Feature Article

October 21, 2014

Weightless SIG Announces Newest Company to Join its Ranks

The Weightless Special Interest Group recently announced that an industrial, scientific, and medical (ISM) spectrum vendor has joined its ranks in order to help accelerate the development of the Weightless-N open connectivity standard.

According to information concerning the announcement from Wireless Magazine, NWave Technologies is that vendor, and as of the final full week of October, it will officially be a contributor to the Weightless-N specification. NWave provides technologies for the Internet of Things that allows device connections within ISM bands below 1GHz—specifically, 868 MHz in Europe and 900 MHz in the U.S.

William Webb, CEO of the Weightless SIG, commented on the inclusion of NWave and the future of the Weightless-N standard.

"We are delighted to welcome NWave Technologies Limited to the Weightless SIG," Webb said. "NWave is a leader in IoT over ISM spectrum and the company's deep technical experience in LPWAN connectivity will make a significant contribution to the rapid development of Weightless-N.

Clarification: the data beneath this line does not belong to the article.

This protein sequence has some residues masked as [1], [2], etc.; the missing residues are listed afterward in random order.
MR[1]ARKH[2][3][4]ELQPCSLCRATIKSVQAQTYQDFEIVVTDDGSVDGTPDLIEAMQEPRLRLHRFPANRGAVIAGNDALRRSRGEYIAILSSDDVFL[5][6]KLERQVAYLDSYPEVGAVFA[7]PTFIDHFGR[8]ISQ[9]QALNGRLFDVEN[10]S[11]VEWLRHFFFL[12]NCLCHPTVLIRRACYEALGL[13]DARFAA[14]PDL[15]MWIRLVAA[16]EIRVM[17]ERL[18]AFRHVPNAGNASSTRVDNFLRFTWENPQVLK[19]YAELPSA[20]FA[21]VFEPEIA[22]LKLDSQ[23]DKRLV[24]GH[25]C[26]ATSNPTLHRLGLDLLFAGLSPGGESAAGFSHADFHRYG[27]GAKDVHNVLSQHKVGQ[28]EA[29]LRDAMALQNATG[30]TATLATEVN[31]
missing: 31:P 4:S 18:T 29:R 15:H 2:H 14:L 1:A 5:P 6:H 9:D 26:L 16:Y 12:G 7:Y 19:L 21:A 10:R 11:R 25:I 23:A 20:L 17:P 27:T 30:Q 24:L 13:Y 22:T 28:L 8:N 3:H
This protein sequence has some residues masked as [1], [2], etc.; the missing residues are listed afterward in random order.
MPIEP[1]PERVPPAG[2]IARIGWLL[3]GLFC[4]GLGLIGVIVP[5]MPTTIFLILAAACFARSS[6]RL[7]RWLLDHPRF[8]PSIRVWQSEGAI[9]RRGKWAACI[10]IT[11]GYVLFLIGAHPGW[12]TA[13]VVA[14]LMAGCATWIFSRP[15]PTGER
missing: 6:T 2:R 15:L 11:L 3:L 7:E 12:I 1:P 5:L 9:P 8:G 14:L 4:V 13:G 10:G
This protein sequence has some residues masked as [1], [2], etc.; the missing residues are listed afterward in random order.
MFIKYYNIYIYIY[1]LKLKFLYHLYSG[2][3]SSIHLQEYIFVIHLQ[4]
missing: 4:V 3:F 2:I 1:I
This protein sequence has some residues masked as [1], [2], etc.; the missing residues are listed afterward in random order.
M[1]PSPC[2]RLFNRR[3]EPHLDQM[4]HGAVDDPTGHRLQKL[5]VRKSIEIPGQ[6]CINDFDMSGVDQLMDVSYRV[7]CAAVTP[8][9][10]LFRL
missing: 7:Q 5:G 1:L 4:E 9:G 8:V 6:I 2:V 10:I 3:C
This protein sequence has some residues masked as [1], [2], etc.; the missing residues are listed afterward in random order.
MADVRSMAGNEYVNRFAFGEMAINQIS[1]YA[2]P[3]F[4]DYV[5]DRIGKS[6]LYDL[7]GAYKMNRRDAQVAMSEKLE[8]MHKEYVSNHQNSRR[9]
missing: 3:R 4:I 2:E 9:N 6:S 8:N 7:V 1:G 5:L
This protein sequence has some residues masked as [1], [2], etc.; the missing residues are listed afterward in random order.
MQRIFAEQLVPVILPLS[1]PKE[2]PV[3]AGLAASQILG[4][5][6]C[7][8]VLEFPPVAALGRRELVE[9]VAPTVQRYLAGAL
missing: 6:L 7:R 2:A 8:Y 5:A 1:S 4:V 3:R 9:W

"Bringing proven capability from an existing technology provider to the SIG and merging it with the expertise already established within the group will accelerate the development of Weightless-N as the leading global open standard for machine connectivity over license exempt spectrum," he continued.

Jonathan Wiggin, CEO of NWave Technologies added that he expects the SIG working groups to complete the standard by the early part of 2015. Weightless-N will use ultra-narrow band technology to build upon the successes that Weightless has seen with its previous work, including Weightless-W.

Weightless-W operates in the TV white space spectrum. Wireless-N will operate within frequencies much lower than that and will allow simple terminal hardware that uses the specification to launch for only about $2. It will also allow terminal devices to operate for up to 10 years on a single AA battery. The range of signals can reach five kilometers in urban areas and up to 30 kilometers in rural areas with the use of an external antenna.

As TMC has reported, there is only so much bandwidth to go around. The IoT continues to expand at an overwhelming rate, and the number of connected devices is set to triple within the next three years. Therefore, it is demanding as much bandwidth as anything else. Weightless-N, set to deploy next year, could be what the IoT market is looking for because it spares the strain on mobile networks such as 3G, 4G, and LTE and allows M2M devices to operate with very low power consumption.




Edited by Maurice Nagle


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